In addition to me doing the rhyme, the kids also had a version to use.  Someone who was here before me made a large number of these sheets:

So, each child in story time had their own sheet and they could pull off the monkeys with me.  They seemed to enjoy this, though many of them got ahead of themselves and pulled all the monkeys off as fast as they could.  They adults with them were great about stepping in to help and we worked on counting our monkeys that were left each time one was removed.

We had two monkey crafts.  The first, above, is made out of cardstock and pipe cleaners.  I put a monkey head on an oval and the kids colored it and taped pipe cleaners to the back.  They used 3, one for the arms, one for the legs, and one for the tail.  They bent the pipe cleaners for feet and the tail so that the monkey could stand.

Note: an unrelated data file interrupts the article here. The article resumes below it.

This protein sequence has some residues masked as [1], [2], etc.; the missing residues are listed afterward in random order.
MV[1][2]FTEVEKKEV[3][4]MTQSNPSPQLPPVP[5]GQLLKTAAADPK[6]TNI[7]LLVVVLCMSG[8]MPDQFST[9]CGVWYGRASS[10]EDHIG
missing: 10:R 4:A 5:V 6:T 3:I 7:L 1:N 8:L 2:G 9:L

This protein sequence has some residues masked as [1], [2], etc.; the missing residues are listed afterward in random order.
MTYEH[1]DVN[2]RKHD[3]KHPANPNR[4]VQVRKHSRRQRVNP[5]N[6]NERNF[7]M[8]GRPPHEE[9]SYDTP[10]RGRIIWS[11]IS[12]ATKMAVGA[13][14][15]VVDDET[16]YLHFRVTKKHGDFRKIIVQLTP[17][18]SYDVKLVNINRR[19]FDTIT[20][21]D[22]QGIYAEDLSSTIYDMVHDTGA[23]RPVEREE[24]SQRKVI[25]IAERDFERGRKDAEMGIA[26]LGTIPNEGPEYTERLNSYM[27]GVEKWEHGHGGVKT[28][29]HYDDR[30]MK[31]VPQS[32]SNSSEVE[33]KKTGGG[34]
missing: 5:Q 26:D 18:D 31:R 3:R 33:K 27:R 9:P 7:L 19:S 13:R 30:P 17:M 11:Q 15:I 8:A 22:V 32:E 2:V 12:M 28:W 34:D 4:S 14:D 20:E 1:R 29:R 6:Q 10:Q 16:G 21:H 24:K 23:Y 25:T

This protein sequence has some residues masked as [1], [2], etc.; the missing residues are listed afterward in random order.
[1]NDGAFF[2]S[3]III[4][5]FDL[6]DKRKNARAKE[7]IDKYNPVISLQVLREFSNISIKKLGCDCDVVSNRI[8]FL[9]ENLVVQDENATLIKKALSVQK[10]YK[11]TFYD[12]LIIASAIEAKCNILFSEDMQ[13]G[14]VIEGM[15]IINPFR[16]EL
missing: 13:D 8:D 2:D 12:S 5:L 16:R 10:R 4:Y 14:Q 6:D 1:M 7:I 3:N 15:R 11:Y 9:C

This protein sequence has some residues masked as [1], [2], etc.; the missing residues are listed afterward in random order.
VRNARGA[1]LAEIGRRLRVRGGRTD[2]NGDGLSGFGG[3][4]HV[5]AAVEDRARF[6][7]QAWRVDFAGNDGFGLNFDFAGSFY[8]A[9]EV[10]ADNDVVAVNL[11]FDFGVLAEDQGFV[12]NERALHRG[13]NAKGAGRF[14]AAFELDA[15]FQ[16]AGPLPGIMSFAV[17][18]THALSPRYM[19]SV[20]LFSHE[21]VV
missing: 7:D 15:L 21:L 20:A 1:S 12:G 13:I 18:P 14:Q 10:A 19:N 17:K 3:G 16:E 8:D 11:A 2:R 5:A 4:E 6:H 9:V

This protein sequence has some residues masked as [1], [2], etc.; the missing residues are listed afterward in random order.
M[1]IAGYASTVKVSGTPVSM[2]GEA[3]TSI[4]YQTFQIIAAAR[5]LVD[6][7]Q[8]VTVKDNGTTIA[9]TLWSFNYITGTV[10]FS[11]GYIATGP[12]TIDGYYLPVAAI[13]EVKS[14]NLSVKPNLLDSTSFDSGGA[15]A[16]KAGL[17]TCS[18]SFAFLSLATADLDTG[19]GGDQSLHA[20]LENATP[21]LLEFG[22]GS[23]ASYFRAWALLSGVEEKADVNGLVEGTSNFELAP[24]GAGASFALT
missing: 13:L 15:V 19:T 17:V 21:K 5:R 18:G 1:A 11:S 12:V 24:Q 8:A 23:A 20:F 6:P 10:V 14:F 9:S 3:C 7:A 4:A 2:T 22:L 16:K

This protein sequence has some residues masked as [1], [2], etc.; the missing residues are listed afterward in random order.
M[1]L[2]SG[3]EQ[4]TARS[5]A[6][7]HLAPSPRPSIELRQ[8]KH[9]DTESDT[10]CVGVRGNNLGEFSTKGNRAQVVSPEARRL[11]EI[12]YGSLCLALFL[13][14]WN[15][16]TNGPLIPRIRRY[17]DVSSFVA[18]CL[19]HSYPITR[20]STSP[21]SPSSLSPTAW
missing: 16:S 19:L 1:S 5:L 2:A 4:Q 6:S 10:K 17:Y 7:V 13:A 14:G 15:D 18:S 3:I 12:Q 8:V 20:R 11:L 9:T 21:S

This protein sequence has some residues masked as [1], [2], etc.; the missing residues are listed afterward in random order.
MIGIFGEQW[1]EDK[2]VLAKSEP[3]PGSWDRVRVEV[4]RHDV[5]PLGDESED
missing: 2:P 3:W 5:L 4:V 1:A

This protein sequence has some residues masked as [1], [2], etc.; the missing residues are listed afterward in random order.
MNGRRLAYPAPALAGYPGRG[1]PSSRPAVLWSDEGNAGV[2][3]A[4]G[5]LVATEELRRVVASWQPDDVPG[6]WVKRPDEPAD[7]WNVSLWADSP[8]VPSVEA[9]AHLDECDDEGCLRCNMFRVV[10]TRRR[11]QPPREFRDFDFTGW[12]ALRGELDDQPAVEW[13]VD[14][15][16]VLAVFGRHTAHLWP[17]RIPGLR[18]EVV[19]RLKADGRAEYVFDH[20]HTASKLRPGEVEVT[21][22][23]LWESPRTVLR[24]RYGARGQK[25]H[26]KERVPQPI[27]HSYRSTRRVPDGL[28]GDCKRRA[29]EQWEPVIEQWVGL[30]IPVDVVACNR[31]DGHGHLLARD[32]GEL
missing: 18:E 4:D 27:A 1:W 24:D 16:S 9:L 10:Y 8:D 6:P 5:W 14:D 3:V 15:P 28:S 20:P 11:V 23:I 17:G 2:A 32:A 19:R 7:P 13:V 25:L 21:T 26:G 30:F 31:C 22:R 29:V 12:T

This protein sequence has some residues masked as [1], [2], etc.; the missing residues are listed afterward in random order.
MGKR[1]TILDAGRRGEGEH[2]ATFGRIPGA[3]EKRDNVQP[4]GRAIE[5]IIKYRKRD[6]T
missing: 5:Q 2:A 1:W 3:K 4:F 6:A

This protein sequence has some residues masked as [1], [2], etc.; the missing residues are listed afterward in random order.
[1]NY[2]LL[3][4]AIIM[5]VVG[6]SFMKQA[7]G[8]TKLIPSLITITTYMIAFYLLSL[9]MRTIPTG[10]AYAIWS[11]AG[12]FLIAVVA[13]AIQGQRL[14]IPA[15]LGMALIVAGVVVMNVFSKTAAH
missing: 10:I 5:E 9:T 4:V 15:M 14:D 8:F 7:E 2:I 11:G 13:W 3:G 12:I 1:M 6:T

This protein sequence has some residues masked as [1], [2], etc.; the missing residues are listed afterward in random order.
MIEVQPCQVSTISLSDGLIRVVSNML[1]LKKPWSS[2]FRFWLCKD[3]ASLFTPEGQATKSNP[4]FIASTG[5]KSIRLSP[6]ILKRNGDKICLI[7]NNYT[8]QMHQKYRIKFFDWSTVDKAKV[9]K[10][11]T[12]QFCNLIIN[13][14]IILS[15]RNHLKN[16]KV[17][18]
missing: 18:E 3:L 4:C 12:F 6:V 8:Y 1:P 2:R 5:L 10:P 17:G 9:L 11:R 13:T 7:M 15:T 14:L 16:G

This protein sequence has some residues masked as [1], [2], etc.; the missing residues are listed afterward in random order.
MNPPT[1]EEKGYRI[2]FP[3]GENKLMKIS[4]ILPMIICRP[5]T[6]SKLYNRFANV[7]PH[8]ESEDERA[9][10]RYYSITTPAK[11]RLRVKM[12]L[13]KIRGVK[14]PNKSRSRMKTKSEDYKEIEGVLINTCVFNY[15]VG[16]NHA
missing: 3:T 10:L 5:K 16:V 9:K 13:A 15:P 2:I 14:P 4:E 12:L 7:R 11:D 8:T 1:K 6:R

The second monkey craft was a smaller version of the above monkey.  Instead of pipe cleaner arms and legs they folded paper.

We used the smaller monkeys to decorate the bulletin boards in our story time room.  The kids really liked being able to pick out a spot for their monkey and tape it up there.